A Prince on Paper

by Alyssa Cole
April 30, 2019 · Avon
Contemporary Romance

Reading A Prince on Paper by Alyssa Cole is like being wrapped in a warm fuzzy blanket. It’s filled with some of my favorite tropes, demonstrates enthusiastic opt-in consent, and features the heroine’s network of supportive female friends. It was great until I reached the end, which felt too rushed.

You don’t have to read the other Reluctant Royals books before you start A Prince on Paper (this is book three), but they will introduce the supporting cast and set up some context.

When the book opens Nya Jerami is returning to her home country of Thesolo for the royal wedding between her friend Ledi and Prince Thabiso (the couple from the first book, A Princess in Theory). Returning to Thesolo is difficult for Nya; her father is in prison after trying to poison Ledi. In fact, Nya is re-examining her childhood and realizing that her father was manipulative, abusive, and used to make her sick with poison as a means of control. She grew up feeling weak and chronically ill, and so she believed she would always have to depend on him.

Now Nya is free from her father, but she’s still working through her trauma, and she’s a source of gossip back in Thesolo.

Also attending the wedding is Johan von Braustein of Liechtienbourg. Johan is the step-brother to Lukas, heir to the Liechtienbourg throne. Johan is a notorious playboy, a role that he plays for the paparazzi to keep the spotlight off his younger brother. He meets Nya on the way to the wedding and they do some heavy-duty flirting. It’s apparent that there’s an intense attraction between them.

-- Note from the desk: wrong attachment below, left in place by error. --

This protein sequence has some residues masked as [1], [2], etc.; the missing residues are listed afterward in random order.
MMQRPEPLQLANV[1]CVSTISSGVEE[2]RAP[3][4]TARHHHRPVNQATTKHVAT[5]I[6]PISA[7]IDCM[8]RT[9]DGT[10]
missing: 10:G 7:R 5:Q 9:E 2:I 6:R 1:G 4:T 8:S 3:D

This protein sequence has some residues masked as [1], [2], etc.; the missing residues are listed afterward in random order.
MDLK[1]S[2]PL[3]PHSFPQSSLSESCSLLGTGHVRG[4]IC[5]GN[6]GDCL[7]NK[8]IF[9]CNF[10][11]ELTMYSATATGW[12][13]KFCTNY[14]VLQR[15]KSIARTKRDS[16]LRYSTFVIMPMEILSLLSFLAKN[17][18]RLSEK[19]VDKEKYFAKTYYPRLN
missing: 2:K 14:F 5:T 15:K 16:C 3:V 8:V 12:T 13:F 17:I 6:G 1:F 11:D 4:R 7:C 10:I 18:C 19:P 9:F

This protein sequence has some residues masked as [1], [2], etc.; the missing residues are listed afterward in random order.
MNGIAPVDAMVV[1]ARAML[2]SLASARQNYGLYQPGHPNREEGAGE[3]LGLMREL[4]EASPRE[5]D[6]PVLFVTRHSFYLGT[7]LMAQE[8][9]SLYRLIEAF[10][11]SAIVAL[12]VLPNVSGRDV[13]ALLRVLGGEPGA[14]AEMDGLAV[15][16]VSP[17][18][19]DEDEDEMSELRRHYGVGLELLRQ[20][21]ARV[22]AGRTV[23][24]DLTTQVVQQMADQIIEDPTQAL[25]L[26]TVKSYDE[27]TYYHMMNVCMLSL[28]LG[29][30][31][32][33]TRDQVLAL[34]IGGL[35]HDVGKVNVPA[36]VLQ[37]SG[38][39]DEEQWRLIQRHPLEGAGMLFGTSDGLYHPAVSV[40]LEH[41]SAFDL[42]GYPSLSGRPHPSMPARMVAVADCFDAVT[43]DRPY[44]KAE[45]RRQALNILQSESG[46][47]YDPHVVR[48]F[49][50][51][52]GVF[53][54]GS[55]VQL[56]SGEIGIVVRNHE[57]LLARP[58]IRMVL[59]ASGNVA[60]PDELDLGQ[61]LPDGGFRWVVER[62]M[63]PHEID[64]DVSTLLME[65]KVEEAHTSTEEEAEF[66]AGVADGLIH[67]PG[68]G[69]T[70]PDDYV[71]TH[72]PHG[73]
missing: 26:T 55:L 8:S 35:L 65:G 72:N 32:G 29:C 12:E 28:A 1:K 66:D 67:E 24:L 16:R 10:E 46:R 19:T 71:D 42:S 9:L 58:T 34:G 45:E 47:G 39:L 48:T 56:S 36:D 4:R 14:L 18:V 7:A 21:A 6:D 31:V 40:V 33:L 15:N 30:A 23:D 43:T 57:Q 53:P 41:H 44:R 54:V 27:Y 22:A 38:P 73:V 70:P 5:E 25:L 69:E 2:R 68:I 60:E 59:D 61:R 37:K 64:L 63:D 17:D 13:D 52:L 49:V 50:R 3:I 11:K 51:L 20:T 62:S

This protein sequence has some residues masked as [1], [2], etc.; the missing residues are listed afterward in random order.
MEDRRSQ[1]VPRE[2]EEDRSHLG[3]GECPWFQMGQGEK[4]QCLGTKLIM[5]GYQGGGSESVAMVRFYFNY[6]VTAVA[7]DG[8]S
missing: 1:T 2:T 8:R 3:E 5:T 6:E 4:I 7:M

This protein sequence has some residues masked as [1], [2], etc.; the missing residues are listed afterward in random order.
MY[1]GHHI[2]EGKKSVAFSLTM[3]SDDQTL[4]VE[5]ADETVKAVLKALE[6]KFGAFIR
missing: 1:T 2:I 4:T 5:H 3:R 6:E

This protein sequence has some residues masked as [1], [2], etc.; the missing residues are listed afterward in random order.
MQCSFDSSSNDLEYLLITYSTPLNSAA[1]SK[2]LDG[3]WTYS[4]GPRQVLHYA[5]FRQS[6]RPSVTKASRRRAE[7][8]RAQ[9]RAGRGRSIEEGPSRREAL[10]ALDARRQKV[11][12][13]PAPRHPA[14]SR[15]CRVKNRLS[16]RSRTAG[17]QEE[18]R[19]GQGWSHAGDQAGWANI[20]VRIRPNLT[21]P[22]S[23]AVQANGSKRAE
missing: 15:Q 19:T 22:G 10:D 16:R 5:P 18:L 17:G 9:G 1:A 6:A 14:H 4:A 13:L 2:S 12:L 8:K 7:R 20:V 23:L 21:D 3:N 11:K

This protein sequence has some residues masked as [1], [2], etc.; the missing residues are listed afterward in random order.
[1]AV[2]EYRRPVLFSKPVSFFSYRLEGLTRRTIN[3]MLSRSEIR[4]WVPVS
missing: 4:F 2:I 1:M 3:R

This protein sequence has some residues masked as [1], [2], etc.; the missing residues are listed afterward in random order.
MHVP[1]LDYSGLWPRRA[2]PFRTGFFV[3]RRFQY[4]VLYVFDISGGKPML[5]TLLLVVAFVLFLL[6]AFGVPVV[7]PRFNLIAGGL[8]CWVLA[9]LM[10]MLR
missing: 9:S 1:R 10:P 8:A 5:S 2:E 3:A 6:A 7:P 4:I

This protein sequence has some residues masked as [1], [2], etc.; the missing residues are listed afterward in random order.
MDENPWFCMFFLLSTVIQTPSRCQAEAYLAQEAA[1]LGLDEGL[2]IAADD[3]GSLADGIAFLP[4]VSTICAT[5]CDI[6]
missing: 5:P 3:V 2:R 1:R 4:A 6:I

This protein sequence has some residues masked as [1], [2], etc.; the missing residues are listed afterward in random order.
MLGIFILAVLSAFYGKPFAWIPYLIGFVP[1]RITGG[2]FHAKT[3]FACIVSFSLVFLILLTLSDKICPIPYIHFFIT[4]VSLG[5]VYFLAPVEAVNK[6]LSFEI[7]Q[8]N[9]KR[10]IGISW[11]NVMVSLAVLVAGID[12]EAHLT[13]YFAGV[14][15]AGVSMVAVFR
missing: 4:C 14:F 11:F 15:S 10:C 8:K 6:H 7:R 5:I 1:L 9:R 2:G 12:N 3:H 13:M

I think that attraction worked for me because of how considerate Johan actually is. He apologizes when he oversteps while flirting once, and at one point he notices Nya’s period has started and is visible on the back of her dress. He escorts her out of the reception while shielding her back from all of the people who are already whispering about her due to her father’s actions. Being unfazed by menstruation should be a minimum requirement for all romance heroes.

Then we get one of my favorite tropes: fake dating/engagement. Nya is struggling being back in Thesolo; she feels tainted by her father’s crimes and some people are outright shitty to her. She doesn’t want to return to NYC, though. She found the city too overwhelming for her. Meanwhile, Johan needs some good press: there’s a referendum going on in his country that could result in the monarchy being dismantled. The media has already been posting gossip about a possible relationship between Nya and Johan, so they take it to the next step. They decide to fake an engagement so that Johan can get the more positive press he needs and Nya can spend some time in Liechtienbourg figuring out what she wants to do next. Also it gives them the opportunity to make out a lot.